Scotland's Planning System: RTPI Scotland Highlights Fee Increases Alone Won't Fix Issues

Jun, 4 2024

RTPI Scotland's Stance on Fixing Scotland's Planning System

The Royal Town Planning Institute (RTPI) Scotland recently issued a detailed response to the Investing in Planning consultation, emphasizing that merely increasing planning fees will not be enough to rectify the issues plaguing Scotland’s planning system. According to RTPI Scotland, fee increases should only be a part of a broader strategy to address the underfunding and under-resourcing of planning departments across the nation. They stressed that the current planning fees, which account for only 66% of the processing costs, fall significantly short of meeting the actual financial demands.

The comprehensive feedback from RTPI Scotland's members made it clear that the consultation failed to address critical areas such as plan-making and enforcement, both of which have been suffering from chronic underinvestment for years. Overloading the system with fee increases without targeting these essential areas could lead to unintended consequences, further hampering the effectiveness of planning services. Scotland’s planning system is the lowest-funded local authority department, which is a significant concern as it has experienced a successive decline in funding.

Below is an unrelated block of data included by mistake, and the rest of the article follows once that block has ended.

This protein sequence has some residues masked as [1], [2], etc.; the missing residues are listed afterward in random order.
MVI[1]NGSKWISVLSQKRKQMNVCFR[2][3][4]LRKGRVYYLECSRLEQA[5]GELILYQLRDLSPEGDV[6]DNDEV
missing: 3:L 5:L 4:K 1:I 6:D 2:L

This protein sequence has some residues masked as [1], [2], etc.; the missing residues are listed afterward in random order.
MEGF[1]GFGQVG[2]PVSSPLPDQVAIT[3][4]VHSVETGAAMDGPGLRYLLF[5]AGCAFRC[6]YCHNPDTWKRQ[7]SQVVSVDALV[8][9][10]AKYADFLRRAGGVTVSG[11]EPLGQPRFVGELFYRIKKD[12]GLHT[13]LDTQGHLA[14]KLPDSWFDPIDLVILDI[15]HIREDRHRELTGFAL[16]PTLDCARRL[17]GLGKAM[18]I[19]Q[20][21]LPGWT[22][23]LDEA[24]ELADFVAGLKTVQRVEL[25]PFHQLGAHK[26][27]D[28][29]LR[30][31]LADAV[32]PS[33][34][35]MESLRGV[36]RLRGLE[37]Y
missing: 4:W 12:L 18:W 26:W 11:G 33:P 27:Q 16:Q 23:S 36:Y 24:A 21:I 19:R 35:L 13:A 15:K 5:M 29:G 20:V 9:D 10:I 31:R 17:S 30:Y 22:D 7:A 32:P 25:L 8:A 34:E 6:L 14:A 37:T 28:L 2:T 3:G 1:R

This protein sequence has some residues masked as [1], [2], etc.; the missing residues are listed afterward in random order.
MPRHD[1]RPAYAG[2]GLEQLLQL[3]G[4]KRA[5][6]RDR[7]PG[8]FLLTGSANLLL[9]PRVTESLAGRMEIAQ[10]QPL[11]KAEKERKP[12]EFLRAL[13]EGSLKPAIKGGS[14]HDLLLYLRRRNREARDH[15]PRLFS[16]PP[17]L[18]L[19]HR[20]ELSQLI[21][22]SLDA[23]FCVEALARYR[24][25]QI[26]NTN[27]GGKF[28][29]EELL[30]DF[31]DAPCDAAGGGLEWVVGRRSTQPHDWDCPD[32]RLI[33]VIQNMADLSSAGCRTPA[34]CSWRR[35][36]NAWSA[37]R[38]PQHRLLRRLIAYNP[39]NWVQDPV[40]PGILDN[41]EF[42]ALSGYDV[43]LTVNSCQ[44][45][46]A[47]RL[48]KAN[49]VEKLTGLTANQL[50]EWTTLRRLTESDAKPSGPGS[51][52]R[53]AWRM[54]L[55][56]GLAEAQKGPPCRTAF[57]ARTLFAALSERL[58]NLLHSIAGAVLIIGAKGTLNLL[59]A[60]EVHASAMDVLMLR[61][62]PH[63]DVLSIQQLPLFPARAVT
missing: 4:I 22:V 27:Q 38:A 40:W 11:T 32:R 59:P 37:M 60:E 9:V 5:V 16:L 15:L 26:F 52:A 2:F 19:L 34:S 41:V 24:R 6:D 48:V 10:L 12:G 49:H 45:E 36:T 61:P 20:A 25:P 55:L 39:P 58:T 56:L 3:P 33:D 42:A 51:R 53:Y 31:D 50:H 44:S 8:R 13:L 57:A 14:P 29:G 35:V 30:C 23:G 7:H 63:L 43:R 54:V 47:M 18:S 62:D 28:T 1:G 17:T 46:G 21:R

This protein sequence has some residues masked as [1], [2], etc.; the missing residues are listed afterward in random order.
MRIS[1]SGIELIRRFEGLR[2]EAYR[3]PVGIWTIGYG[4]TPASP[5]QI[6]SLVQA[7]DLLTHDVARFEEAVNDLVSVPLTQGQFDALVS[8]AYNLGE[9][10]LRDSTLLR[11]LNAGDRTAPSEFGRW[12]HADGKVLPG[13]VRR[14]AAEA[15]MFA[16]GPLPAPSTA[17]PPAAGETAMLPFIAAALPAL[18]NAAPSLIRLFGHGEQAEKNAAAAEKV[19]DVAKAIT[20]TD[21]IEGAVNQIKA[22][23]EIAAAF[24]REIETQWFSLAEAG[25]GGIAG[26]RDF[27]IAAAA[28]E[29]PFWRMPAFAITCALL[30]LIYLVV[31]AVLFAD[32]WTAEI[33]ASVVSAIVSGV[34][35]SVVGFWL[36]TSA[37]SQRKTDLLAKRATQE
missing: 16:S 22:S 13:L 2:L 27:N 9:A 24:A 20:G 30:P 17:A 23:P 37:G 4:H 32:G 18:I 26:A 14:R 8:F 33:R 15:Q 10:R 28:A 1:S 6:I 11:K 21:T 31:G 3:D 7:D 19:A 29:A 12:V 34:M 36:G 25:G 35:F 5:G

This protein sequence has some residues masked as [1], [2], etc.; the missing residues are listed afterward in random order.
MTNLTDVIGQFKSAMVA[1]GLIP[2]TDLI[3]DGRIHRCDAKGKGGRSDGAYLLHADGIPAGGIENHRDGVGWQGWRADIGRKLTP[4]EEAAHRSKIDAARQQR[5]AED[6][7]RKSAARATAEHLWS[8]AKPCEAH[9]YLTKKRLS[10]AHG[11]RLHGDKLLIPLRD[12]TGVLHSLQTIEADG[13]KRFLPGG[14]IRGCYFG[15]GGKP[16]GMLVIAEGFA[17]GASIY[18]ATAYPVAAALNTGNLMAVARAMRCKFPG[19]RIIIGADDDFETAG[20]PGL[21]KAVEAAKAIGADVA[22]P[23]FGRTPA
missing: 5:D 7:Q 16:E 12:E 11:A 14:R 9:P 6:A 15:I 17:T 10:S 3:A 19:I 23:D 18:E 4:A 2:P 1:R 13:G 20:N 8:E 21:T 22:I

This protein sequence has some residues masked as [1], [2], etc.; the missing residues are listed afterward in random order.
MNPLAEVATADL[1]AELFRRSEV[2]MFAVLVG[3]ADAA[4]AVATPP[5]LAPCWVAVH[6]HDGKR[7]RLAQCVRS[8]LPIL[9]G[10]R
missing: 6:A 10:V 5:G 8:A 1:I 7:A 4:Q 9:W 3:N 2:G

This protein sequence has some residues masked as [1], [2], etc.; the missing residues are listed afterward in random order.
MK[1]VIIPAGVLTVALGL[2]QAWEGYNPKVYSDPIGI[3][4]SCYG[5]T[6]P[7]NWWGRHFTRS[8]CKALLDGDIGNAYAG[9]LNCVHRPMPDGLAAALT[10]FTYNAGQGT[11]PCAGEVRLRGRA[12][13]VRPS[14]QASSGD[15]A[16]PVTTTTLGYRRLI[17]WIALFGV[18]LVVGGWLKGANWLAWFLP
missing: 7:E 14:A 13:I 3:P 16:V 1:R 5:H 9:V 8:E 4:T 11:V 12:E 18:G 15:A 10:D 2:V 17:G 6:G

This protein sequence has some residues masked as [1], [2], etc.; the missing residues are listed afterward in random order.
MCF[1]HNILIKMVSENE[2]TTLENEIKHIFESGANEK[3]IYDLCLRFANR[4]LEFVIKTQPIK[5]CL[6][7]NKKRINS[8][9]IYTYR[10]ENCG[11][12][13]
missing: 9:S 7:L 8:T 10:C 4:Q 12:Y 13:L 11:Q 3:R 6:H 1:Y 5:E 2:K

Drastic Decline in Funding and Workforce

To put the funding issues into perspective, from 2010 to 2011, the budget for planning departments saw a 28.6% reduction, and from 2020 to 2021 to 2021 to 2022, there was an additional 2.4% decline. This progressive reduction in funds has left the planning system in a state of severe fragility, unable to keep up with the growing demands for its services. Moreover, the workforce has also been affected, reaching its lowest level in five years, with only 1,205 staff employed in local authorities for planning purposes between 2022 and 2023. This staffing shortage has exacerbated the challenges faced by the system, further stretching already thin resources.

Caroline Brown, director of RTPI Scotland, called for a more targeted approach, stating that any increases in planning fees must be specifically allocated for planning purposes and ring-fenced to prevent the misallocation of funds. Brown highlighted that historical patterns of ineffective change have rendered Scotland’s planning departments unable to meet the demands of modern planning processes. Ensuring that the financial resources are directly invested in improving the planning system would help in restructuring and revitalizing the services offered.

Underinvestment in Plan-Making and Enforcement

Underinvestment in Plan-Making and Enforcement

The RTPI Scotland emphasized that the consultation ignored the crucial aspects of plan-making and enforcement, both pivotal elements of a robust planning system. Plan-making involves developing frameworks that guide future developments within local areas, ensuring they align with broader economic, social, and environmental objectives. Effective enforcement ensures that developments adhere to the approved plans and regulations, preventing illegal or inappropriate constructions. Both these aspects are fundamental to maintaining the integrity and efficacy of the planning system.